With soundscapes that reverberate of Thailand, Sumatra, India,
Ethiopia, and China, the orchestration of "KoKoro" is unlike any of El
Perro Del Mar's previous releases, with songwriter Sarah Assbring seeking to "find a new way to write relevant and borderless pop music with references and influences that feel fresh." Watch the music video for the first single "Breadandbutter": youtu.be/h7V5lnCA7DM
El Perro Del Mar
"KoKoro" (the 5th album):
For every new album I make, I always start by seeking out an instrument or two that feels completely new to me—that stirs something in me; that ignite feelings, words and melodies. Having both consciously and subconsciously distanced myself the last few years from "commercially streamlined and easy accessible music" in the wish to find a new way to write relevant pop music with references and influences that feel fresh and that had no obvious western referential holdings on me. I think I was after the directness that signified my debut album, but that spoke both of big and small matters of the heart rather than only navel-gazing ones.
The last few years—having experienced grief and loss, but also becoming a mother—have done things to me and my music. I can't deny that. It's changed me.
Having always felt like an outsider, never finding a place to belong or to be part of, I suddenly felt just that, the second my son came to me. Having him in my life has meant coming home, something I've never felt before and I can't—or rather don't—need to seek flight anymore.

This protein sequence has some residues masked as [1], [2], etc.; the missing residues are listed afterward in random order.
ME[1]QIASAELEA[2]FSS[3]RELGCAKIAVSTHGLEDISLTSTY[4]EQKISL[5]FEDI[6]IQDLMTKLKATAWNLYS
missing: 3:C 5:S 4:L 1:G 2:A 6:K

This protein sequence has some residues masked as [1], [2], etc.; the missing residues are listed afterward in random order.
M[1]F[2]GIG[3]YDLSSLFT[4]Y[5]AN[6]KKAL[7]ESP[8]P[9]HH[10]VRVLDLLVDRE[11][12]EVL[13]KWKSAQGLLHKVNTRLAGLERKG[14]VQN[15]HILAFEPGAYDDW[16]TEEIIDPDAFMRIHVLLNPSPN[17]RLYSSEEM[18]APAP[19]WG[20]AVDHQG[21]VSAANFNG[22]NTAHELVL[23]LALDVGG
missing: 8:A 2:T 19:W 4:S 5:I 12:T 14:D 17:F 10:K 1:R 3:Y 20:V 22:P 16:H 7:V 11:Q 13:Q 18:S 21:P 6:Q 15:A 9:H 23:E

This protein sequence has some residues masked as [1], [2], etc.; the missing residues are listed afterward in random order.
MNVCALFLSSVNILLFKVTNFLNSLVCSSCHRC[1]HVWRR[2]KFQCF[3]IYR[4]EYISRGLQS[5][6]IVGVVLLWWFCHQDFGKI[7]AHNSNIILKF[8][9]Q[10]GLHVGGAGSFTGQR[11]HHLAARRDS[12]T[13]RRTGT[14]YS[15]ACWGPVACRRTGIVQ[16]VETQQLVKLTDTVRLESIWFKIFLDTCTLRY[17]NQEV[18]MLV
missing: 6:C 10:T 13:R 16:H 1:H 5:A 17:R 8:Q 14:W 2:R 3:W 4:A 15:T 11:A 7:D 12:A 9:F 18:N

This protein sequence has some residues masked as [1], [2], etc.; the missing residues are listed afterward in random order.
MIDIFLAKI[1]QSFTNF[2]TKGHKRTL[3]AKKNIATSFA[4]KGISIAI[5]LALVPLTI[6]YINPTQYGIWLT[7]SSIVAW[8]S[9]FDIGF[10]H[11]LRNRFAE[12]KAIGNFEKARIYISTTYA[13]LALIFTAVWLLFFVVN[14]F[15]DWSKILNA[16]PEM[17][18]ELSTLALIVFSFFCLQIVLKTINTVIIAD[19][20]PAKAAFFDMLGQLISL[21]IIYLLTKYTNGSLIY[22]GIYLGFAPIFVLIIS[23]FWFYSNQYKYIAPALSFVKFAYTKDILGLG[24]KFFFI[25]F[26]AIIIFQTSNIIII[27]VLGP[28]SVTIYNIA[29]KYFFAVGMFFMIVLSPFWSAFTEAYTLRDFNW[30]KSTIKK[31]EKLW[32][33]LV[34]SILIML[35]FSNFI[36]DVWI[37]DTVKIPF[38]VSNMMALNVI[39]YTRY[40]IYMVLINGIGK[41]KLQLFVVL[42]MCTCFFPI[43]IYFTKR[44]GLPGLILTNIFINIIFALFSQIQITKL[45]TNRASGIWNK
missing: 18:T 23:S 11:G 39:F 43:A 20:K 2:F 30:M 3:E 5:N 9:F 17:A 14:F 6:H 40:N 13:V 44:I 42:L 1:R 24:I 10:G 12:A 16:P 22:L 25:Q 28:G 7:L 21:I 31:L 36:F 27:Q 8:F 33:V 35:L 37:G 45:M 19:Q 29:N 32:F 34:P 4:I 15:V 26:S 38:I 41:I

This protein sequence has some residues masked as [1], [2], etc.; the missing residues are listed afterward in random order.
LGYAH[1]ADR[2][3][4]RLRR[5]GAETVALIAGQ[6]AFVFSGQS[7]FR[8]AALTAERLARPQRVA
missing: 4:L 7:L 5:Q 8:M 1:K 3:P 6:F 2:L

"KoKoro" is about the vulnerability and the strength of the heart. What the heart is exposed to, both internally and externally. The heart cannot be protected. Not from pain, not from happiness. Not from love, not from corruption. I've been thinking a lot about issues such as "who am I if the social norms, expectations and pressures I carry were to be stripped away?" Hard? Soft? Or maybe both?
In a time that seems to go backwards humanistically and morally, seeking to put up walls rather than tearing them down, I realized I wanted to make a borderless album that belongs nowhere, but has a universal voice and a universal heart.